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AD FORECASTS BRING GOOD NEWS PERRISS, COEN BOTH SEE BRIGHT '95 WITH AD SPENDING UP 4.7% TO 6.8%

By Published on .

NEW YORK-Pockets of optimism about the economic future of the ad industry are beginning to form a true consensus.

Two leading ad industry forecasters predicted a continued surge in U.S. ad spending and-in one case-a return to a time when ad industry growth outpaces that of the general economy.

The predictions by McCann-Erickson Worldwide Senior VP-Director of Forecasting Bob Coen and Saatchi & Saatchi Co.'s Zenith Media Worldwide Chairman John Perriss follow those of other top prognosticators, who believe the current upturn in ad spending is more than a blip.

"I'm now convinced that we are back on track and that advertising will grow faster than the [gross domestic product] for the next decade," said Mr. Coen, speaking at the annual PaineWebber Media Conference.

He forecasts a 6.8% increase in U.S. ad spending in 1995, to $159 billion. The U.S. gross domestic product is expected to rise 5.7% next year.

The bullish outlook comes on the heels of a higher-than-projected growth rate for 1994; Mr. Coen now estimates U.S. ad spending will rise 7.9% to $149 billion.

A year ago, he predicted a 6.3% increase in U.S. ad spending, but he said continued improvement in the national economy, greater demand from advertisers and a tightening supply of advertising inventory contributed to the correction.

"I see the media capacity starting to fill up," Mr. Coen said, suggesting that spillover in ad demand could drive money to new electronic media.

Zenith's Mr. Perriss was less sanguine about U.S. ad spending growth in 1995, but nonetheless predicted a healthy 4.7% growth rate in 1995 and a 5.4% rise in 1996, when the presidential election and Atlanta Olympics spending will fuel incremental growth.

Indeed, McCann's Mr. Coen said higher-than-expected broadcast spending, particularly during the Winter Olympics on CBS, was another factor in the revision of his 1994 estimate.

Unlike past recent Olympics when advertisers funded the event buy from existing ad budgets, Mr. Coen said, "most of that money was new" in 1994.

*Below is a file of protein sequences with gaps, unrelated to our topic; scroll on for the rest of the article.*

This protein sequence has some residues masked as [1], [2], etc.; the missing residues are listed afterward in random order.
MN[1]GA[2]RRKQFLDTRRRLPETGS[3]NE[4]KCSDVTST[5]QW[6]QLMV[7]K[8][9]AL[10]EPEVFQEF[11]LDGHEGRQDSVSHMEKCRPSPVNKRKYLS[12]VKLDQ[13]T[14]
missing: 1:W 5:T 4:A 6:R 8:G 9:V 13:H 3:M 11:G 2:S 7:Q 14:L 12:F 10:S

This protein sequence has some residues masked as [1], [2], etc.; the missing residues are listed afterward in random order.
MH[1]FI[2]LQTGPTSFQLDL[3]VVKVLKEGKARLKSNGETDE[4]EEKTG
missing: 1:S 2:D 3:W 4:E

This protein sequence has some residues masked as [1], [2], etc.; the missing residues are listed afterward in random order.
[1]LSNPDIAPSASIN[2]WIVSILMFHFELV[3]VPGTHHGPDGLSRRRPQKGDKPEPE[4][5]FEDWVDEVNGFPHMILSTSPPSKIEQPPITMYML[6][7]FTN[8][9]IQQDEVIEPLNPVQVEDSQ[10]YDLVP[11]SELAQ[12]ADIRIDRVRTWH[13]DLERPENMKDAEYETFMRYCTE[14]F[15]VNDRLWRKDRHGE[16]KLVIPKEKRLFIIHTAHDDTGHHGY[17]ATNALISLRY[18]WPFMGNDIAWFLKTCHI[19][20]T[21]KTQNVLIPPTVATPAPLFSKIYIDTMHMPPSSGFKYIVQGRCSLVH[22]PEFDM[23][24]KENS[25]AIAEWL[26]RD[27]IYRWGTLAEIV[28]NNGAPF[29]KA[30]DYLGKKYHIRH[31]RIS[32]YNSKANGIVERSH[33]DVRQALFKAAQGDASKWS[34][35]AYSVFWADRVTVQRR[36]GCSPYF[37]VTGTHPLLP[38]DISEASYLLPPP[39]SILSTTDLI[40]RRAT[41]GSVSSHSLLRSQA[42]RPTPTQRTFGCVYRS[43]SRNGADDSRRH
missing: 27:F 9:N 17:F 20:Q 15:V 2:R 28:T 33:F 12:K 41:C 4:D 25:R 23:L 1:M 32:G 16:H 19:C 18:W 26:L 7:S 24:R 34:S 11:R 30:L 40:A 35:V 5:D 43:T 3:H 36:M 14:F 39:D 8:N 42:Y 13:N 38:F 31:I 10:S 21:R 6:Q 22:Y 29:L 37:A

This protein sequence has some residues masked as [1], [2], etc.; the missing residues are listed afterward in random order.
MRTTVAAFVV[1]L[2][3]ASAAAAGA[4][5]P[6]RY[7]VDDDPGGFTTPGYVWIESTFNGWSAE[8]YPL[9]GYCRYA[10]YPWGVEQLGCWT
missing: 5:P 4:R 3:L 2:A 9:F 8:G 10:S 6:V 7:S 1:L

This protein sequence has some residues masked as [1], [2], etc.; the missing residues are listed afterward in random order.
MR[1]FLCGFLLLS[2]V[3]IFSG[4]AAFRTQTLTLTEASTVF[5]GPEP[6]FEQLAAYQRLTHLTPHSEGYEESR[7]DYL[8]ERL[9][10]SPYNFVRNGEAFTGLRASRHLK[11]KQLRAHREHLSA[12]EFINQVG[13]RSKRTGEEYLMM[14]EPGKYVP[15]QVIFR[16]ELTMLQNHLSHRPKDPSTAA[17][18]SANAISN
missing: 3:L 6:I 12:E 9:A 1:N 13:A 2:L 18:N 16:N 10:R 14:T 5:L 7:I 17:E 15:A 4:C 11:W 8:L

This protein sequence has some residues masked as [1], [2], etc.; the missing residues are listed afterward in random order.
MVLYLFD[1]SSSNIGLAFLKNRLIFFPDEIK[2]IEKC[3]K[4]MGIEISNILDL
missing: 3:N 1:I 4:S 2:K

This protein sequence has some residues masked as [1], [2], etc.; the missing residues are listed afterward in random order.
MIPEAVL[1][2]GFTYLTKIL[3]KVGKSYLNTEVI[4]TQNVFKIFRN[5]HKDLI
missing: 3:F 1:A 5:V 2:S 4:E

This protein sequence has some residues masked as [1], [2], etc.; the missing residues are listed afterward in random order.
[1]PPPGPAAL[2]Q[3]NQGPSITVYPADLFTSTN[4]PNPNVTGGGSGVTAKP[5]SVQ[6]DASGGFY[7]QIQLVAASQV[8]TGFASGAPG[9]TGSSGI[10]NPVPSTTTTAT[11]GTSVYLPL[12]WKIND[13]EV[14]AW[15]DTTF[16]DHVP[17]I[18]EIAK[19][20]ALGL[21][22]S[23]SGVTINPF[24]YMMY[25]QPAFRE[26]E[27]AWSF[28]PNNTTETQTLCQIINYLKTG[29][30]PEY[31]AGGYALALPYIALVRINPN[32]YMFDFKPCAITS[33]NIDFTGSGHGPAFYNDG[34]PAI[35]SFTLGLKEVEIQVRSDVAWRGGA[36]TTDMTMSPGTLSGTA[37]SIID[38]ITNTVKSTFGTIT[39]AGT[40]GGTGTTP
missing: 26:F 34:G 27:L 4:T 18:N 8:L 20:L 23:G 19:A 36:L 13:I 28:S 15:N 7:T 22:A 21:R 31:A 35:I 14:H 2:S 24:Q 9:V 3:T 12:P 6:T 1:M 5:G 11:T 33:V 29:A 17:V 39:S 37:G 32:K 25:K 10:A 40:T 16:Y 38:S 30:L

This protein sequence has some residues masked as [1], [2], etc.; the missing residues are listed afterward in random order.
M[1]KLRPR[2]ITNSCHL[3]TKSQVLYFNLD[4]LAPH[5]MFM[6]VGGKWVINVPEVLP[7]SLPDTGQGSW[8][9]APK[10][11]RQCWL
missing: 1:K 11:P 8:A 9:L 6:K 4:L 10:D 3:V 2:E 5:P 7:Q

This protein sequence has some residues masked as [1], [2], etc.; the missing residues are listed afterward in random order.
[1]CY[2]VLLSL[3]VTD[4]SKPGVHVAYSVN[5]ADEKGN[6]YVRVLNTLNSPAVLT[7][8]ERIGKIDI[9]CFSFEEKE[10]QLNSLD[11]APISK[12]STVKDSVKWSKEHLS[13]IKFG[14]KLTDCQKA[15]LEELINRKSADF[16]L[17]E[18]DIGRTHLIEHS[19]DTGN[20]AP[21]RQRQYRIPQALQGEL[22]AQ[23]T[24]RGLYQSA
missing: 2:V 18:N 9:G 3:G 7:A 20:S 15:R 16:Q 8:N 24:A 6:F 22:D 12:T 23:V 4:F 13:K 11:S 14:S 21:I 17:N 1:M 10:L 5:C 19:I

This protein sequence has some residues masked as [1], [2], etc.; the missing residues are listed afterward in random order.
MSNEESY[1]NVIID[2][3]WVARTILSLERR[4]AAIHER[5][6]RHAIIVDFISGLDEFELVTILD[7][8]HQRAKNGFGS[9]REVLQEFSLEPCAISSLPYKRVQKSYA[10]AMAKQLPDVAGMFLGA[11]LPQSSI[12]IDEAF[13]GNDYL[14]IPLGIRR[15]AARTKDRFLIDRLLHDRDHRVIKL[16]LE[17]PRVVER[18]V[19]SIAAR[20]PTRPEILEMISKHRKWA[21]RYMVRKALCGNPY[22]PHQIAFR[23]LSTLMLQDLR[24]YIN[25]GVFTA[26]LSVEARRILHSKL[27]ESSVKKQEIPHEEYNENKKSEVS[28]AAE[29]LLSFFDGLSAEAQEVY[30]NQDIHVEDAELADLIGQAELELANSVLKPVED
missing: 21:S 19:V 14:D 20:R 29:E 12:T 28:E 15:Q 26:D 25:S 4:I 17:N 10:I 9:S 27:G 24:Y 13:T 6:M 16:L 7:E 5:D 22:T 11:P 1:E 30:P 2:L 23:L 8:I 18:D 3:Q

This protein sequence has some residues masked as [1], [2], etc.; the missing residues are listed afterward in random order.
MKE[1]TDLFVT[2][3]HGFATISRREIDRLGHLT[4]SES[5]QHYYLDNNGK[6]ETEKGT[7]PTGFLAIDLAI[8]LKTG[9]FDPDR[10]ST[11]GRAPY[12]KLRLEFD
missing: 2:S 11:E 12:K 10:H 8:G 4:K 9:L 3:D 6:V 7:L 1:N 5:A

Mr. Coen predicted worldwide ad spending will rise at a faster rate than U.S. spending in 1995, up 7.4% to $345.7 billion, due to an 8% growth rate in the overseas ad economy to $186.7 billion.

Zenith's Mr. Perriss was more bullish on the global front, estimating that worldwide ad spending will be up 8.1% in 1995.

The rosy opinions concur with those of other ad forecasters, including investment banker Veronis, Suhler & Associates and media consultant Myers Communications, Parsippany, N.J. Both predict a 6.4% U.S. ad spending rise in '95, though they allocate different percentage changes to various media.

"If you look at the individual media, we've all got growth in different places," said Myers President Jack Myers. "But the bottom line is that everybody is pretty consistent that 1995 is going to be a strong year."

Mr. Myers said his estimates point to stronger growth in consumer magazine and network TV spending than some forecasts, partly because of the elements he sees driving the turnaround.

"I think this is a fundamental shift and re-emphasis to brand equity," he said. "The realities of the retail business .*.*. have led to something of an underlying shift in companies toward building brand awareness, which is an advertising function."

But Mr. Myers sounded an ominous note, predicting a "cyclical downturn" by the fourth quarter of 1996.

"It won't be dramatic and certainly not cataclysmic, but I think the kinds of growth we will see in '94, '95 and '96 will stabilize in '97 and the end of the decade."

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